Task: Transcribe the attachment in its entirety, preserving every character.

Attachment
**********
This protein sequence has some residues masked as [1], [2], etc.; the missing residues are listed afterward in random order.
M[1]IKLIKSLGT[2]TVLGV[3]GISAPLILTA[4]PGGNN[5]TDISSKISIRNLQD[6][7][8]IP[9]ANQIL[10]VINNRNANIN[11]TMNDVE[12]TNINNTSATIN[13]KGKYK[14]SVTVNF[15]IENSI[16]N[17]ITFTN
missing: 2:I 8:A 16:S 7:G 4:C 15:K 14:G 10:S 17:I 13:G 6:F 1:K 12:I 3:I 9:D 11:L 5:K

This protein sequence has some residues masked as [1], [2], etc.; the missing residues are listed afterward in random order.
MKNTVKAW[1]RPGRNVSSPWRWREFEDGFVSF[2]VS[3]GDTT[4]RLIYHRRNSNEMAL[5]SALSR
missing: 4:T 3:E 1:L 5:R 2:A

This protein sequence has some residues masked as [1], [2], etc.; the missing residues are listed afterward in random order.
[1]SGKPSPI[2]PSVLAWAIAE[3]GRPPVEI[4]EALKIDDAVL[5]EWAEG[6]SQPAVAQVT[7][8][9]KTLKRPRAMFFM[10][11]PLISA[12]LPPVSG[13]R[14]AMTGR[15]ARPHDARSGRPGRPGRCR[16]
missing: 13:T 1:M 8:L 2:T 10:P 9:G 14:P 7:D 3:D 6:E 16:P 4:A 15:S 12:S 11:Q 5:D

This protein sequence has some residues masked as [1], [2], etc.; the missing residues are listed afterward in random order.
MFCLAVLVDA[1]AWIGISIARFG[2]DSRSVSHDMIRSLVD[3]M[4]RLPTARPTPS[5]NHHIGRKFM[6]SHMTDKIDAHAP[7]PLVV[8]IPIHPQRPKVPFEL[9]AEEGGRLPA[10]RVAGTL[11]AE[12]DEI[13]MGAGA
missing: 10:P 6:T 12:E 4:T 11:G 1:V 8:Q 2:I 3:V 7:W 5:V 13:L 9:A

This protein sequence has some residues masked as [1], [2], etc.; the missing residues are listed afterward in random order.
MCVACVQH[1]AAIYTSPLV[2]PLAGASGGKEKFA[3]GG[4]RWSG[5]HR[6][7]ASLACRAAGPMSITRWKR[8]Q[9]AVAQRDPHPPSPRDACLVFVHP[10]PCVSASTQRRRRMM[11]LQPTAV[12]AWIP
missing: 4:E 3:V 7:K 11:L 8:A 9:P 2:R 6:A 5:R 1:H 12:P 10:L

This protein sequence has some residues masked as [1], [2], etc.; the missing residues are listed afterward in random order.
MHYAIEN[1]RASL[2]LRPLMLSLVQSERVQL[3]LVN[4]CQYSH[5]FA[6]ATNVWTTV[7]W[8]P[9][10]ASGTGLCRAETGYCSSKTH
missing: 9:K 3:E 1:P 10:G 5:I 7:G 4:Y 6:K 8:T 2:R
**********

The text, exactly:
This protein sequence has some residues masked as [1], [2], etc.; the missing residues are listed afterward in random order.
M[1]IKLIKSLGT[2]TVLGV[3]GISAPLILTA[4]PGGNN[5]TDISSKISIRNLQD[6][7][8]IP[9]ANQIL[10]VINNRNANIN[11]TMNDVE[12]TNINNTSATIN[13]KGKYK[14]SVTVNF[15]IENSI[16]N[17]ITFTN
missing: 2:I 8:A 16:S 7:G 4:C 15:K 14:G 10:S 17:I 13:G 6:F 1:K 12:I 3:I 9:D 11:L 5:K

This protein sequence has some residues masked as [1], [2], etc.; the missing residues are listed afterward in random order.
MKNTVKAW[1]RPGRNVSSPWRWREFEDGFVSF[2]VS[3]GDTT[4]RLIYHRRNSNEMAL[5]SALSR
missing: 4:T 3:E 1:L 5:R 2:A

This protein sequence has some residues masked as [1], [2], etc.; the missing residues are listed afterward in random order.
[1]SGKPSPI[2]PSVLAWAIAE[3]GRPPVEI[4]EALKIDDAVL[5]EWAEG[6]SQPAVAQVT[7][8][9]KTLKRPRAMFFM[10][11]PLISA[12]LPPVSG[13]R[14]AMTGR[15]ARPHDARSGRPGRPGRCR[16]
missing: 13:T 1:M 8:L 2:T 10:P 9:G 14:P 7:D 3:D 6:E 16:P 4:A 15:S 12:S 11:Q 5:D

This protein sequence has some residues masked as [1], [2], etc.; the missing residues are listed afterward in random order.
MFCLAVLVDA[1]AWIGISIARFG[2]DSRSVSHDMIRSLVD[3]M[4]RLPTARPTPS[5]NHHIGRKFM[6]SHMTDKIDAHAP[7]PLVV[8]IPIHPQRPKVPFEL[9]AEEGGRLPA[10]RVAGTL[11]AE[12]DEI[13]MGAGA
missing: 10:P 6:T 12:E 4:T 11:G 1:V 8:Q 2:I 3:V 7:W 5:V 13:L 9:A

This protein sequence has some residues masked as [1], [2], etc.; the missing residues are listed afterward in random order.
MCVACVQH[1]AAIYTSPLV[2]PLAGASGGKEKFA[3]GG[4]RWSG[5]HR[6][7]ASLACRAAGPMSITRWKR[8]Q[9]AVAQRDPHPPSPRDACLVFVHP[10]PCVSASTQRRRRMM[11]LQPTAV[12]AWIP
missing: 4:E 3:V 7:K 11:L 8:A 9:P 2:R 6:A 5:R 1:H 12:P 10:L

This protein sequence has some residues masked as [1], [2], etc.; the missing residues are listed afterward in random order.
MHYAIEN[1]RASL[2]LRPLMLSLVQSERVQL[3]LVN[4]CQYSH[5]FA[6]ATNVWTTV[7]W[8]P[9][10]ASGTGLCRAETGYCSSKTH
missing: 9:K 3:E 1:P 10:G 5:I 7:G 4:Y 6:K 8:T 2:R